Gedaliah took an oath to reassure them and their men. "Do not be afraid of the Babylonian officials," he said. "Settle down in the land and serve the king of Babylon, and it will go well with you."
In the seventh month, however, Ishmael son of Nethaniah, the son of Elishama, who was of royal blood, came with ten men and assassinated1 Gedaliah and also the men of Judah and the Babylonians who were with him at Mizpah.226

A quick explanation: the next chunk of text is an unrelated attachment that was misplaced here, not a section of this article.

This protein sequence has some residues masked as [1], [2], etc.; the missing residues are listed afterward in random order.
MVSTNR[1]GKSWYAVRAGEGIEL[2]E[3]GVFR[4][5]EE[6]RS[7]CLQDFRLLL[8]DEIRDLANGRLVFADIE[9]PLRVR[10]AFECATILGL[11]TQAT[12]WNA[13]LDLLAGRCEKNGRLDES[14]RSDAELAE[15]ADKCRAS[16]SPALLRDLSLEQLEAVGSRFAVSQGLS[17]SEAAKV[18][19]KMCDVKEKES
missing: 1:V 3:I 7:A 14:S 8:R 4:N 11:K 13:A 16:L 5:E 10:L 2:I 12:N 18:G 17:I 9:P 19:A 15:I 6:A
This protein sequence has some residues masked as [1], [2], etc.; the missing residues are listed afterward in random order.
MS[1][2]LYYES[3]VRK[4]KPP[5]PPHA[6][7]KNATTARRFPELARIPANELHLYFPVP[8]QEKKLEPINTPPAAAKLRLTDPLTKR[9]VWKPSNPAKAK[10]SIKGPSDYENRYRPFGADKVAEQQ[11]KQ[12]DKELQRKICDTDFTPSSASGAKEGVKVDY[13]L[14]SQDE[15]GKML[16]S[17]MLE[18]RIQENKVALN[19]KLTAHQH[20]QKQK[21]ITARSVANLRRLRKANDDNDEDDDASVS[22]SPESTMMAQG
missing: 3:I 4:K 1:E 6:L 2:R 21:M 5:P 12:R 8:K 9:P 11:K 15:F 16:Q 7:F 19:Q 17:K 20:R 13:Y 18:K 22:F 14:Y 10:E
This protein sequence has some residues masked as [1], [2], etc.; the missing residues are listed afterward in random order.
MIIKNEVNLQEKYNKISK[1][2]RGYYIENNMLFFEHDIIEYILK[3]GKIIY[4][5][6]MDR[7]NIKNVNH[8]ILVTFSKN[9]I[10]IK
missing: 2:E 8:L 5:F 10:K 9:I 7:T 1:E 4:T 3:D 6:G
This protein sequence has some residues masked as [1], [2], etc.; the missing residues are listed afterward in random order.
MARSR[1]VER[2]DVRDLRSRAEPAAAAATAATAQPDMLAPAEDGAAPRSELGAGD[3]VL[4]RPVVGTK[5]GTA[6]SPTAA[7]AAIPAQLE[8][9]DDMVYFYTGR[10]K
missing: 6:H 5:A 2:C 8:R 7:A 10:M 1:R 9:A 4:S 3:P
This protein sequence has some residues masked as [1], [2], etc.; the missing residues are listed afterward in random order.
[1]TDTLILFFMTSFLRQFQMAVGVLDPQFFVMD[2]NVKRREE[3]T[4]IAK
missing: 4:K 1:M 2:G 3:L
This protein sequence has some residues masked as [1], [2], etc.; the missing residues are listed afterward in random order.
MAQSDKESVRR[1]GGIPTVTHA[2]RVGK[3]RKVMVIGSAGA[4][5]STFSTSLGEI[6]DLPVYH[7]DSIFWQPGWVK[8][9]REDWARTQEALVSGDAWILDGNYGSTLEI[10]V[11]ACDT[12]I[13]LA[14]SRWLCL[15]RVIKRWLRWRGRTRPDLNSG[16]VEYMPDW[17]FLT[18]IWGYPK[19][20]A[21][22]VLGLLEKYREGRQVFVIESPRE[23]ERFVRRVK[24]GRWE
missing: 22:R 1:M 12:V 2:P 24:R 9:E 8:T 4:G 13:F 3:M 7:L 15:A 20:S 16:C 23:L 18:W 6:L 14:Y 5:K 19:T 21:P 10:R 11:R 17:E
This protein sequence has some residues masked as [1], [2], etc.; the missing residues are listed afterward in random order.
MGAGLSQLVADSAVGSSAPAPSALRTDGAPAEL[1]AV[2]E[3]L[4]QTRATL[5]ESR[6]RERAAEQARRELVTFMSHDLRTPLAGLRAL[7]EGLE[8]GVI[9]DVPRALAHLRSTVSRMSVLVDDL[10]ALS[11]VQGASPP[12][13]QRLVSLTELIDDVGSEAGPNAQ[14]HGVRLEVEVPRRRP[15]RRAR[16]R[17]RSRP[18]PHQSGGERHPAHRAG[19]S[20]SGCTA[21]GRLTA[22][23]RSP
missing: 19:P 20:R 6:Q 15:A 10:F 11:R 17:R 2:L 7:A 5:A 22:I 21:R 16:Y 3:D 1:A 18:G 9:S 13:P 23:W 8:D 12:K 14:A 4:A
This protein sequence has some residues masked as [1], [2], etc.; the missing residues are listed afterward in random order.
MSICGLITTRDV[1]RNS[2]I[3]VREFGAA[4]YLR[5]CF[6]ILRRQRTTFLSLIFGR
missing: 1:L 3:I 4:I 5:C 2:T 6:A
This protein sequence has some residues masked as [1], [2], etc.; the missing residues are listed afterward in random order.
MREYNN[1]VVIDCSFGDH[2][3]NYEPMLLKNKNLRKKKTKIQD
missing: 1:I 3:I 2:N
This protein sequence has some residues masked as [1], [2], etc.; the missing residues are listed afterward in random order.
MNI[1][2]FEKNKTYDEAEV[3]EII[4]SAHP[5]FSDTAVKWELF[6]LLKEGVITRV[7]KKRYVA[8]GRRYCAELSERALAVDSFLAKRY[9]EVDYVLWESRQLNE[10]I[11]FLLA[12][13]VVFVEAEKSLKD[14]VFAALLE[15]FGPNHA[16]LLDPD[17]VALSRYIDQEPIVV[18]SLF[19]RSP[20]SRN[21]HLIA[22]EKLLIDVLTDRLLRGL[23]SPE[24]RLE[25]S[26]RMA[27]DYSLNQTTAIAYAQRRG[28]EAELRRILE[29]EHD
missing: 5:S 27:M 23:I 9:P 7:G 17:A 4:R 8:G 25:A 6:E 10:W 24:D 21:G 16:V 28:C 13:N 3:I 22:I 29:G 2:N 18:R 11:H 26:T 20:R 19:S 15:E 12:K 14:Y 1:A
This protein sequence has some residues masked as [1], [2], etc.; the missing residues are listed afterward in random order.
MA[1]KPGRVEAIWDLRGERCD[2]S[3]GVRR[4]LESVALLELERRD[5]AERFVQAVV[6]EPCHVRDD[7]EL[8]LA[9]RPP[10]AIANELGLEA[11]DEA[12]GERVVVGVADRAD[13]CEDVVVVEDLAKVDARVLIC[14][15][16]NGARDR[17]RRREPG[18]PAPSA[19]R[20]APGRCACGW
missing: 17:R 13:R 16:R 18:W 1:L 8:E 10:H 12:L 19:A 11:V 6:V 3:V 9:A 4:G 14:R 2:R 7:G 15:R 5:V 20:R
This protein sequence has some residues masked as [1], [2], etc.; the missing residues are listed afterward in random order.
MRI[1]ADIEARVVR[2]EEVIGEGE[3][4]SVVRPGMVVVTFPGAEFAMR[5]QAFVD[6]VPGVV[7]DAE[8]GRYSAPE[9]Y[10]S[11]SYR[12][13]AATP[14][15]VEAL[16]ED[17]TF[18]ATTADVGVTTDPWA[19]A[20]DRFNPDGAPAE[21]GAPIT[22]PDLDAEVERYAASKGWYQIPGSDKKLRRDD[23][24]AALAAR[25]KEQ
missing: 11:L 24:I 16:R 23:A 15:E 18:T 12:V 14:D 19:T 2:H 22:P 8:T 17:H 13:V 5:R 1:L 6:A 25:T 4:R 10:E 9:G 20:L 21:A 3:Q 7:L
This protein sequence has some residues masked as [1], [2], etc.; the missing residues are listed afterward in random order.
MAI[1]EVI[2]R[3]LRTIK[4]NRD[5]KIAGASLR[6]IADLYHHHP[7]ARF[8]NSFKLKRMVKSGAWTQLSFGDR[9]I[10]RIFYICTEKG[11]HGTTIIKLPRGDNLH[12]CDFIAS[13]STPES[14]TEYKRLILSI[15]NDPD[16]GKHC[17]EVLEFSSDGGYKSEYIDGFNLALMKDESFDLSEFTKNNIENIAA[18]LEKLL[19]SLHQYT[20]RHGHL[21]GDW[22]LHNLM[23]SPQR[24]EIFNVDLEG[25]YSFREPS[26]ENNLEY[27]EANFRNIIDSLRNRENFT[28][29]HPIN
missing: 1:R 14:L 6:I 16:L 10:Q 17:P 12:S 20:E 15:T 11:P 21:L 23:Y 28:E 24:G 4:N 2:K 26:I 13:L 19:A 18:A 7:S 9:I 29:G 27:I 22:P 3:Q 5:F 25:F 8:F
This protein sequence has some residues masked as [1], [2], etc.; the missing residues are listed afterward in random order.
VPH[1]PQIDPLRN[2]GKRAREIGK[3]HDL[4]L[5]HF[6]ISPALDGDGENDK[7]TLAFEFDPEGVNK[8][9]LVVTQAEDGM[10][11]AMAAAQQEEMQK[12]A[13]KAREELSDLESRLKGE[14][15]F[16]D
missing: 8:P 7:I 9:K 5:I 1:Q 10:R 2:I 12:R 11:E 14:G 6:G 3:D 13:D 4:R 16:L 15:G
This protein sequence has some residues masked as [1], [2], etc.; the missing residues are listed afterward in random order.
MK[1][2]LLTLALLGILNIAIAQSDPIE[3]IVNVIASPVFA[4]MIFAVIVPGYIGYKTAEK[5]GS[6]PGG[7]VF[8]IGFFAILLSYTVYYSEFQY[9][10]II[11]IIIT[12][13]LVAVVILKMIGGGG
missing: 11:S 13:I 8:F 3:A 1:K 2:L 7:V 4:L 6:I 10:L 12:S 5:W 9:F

At this, all the people from the least to the greatest, together with the army officers, fled to Egypt3 for fear of the Babylonians.
In the thirty-seventh year of the exile of Jehoiachin king of Judah, in the year Evil-Merodacha became king of Babylon, he released Jehoiachin4 from prison on the twenty-seventh day of the twelfth month.
He spoke kindly5 to him and gave him a seat of honor6 higher than those of the other kings who were with him in Babylon.
So Jehoiachin put aside his prison clothes and for the rest of his life ate regularly at the king's table.730
Day by day the king gave Jehoiachin a regular allowance as long as he lived.8